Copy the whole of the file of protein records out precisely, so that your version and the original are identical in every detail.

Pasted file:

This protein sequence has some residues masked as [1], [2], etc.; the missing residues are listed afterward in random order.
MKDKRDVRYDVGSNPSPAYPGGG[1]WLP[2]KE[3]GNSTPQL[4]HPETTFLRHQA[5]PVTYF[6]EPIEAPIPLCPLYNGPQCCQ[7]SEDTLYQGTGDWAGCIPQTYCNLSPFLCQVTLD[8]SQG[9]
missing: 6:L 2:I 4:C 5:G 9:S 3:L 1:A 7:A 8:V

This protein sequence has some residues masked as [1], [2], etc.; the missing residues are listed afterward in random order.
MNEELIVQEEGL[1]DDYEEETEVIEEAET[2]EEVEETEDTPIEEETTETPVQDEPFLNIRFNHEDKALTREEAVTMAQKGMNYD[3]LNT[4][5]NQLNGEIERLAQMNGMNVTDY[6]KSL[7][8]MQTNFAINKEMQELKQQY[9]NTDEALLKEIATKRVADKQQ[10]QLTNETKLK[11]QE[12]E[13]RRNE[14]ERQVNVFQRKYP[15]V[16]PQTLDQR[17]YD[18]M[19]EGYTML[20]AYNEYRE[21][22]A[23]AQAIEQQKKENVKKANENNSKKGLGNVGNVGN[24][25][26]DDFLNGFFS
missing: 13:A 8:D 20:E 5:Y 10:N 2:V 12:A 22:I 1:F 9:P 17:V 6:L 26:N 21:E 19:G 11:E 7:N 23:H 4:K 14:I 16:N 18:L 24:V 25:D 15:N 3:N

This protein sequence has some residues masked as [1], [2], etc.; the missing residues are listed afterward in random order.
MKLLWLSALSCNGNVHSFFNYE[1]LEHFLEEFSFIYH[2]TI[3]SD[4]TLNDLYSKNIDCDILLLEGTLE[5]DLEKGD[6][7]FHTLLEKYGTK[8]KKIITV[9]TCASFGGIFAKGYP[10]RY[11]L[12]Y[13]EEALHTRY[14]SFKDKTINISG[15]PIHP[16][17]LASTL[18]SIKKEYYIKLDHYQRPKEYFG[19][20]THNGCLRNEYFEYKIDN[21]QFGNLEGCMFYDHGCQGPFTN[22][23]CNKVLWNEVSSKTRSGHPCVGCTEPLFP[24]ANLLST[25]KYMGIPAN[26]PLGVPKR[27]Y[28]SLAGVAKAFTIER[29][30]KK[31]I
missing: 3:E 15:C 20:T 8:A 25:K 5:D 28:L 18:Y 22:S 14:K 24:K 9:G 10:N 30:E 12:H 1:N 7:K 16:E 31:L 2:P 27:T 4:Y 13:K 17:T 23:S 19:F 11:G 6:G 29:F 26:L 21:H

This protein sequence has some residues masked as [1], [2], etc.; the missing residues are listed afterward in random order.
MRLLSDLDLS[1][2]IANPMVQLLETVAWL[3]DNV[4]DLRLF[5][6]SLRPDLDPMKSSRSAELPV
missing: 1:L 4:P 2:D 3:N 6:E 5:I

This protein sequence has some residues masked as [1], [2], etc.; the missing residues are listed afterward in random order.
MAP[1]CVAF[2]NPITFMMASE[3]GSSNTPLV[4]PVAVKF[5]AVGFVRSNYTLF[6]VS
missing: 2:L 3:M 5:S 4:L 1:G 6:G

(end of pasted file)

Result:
This protein sequence has some residues masked as [1], [2], etc.; the missing residues are listed afterward in random order.
MKDKRDVRYDVGSNPSPAYPGGG[1]WLP[2]KE[3]GNSTPQL[4]HPETTFLRHQA[5]PVTYF[6]EPIEAPIPLCPLYNGPQCCQ[7]SEDTLYQGTGDWAGCIPQTYCNLSPFLCQVTLD[8]SQG[9]
missing: 6:L 2:I 4:C 5:G 9:S 3:L 1:A 7:A 8:V

This protein sequence has some residues masked as [1], [2], etc.; the missing residues are listed afterward in random order.
MNEELIVQEEGL[1]DDYEEETEVIEEAET[2]EEVEETEDTPIEEETTETPVQDEPFLNIRFNHEDKALTREEAVTMAQKGMNYD[3]LNT[4][5]NQLNGEIERLAQMNGMNVTDY[6]KSL[7][8]MQTNFAINKEMQELKQQY[9]NTDEALLKEIATKRVADKQQ[10]QLTNETKLK[11]QE[12]E[13]RRNE[14]ERQVNVFQRKYP[15]V[16]PQTLDQR[17]YD[18]M[19]EGYTML[20]AYNEYRE[21][22]A[23]AQAIEQQKKENVKKANENNSKKGLGNVGNVGN[24][25][26]DDFLNGFFS
missing: 13:A 8:D 20:E 5:Y 10:N 2:V 12:A 22:I 1:F 9:P 17:V 6:L 26:N 21:E 19:G 11:E 7:N 23:H 4:K 14:I 16:N 18:L 24:V 25:D 15:N 3:N

This protein sequence has some residues masked as [1], [2], etc.; the missing residues are listed afterward in random order.
MKLLWLSALSCNGNVHSFFNYE[1]LEHFLEEFSFIYH[2]TI[3]SD[4]TLNDLYSKNIDCDILLLEGTLE[5]DLEKGD[6][7]FHTLLEKYGTK[8]KKIITV[9]TCASFGGIFAKGYP[10]RY[11]L[12]Y[13]EEALHTRY[14]SFKDKTINISG[15]PIHP[16][17]LASTL[18]SIKKEYYIKLDHYQRPKEYFG[19][20]THNGCLRNEYFEYKIDN[21]QFGNLEGCMFYDHGCQGPFTN[22][23]CNKVLWNEVSSKTRSGHPCVGCTEPLFP[24]ANLLST[25]KYMGIPAN[26]PLGVPKR[27]Y[28]SLAGVAKAFTIER[29][30]KK[31]I
missing: 3:E 15:C 20:T 8:A 25:K 5:D 28:L 18:Y 22:S 14:K 24:K 9:G 10:N 30:E 12:H 1:N 7:K 16:E 31:L 2:P 27:T 4:Y 13:K 17:T 23:S 19:F 11:G 6:G 29:F 26:L 21:H

This protein sequence has some residues masked as [1], [2], etc.; the missing residues are listed afterward in random order.
MRLLSDLDLS[1][2]IANPMVQLLETVAWL[3]DNV[4]DLRLF[5][6]SLRPDLDPMKSSRSAELPV
missing: 1:L 4:P 2:D 3:N 6:E 5:I

This protein sequence has some residues masked as [1], [2], etc.; the missing residues are listed afterward in random order.
MAP[1]CVAF[2]NPITFMMASE[3]GSSNTPLV[4]PVAVKF[5]AVGFVRSNYTLF[6]VS
missing: 2:L 3:M 5:S 4:L 1:G 6:G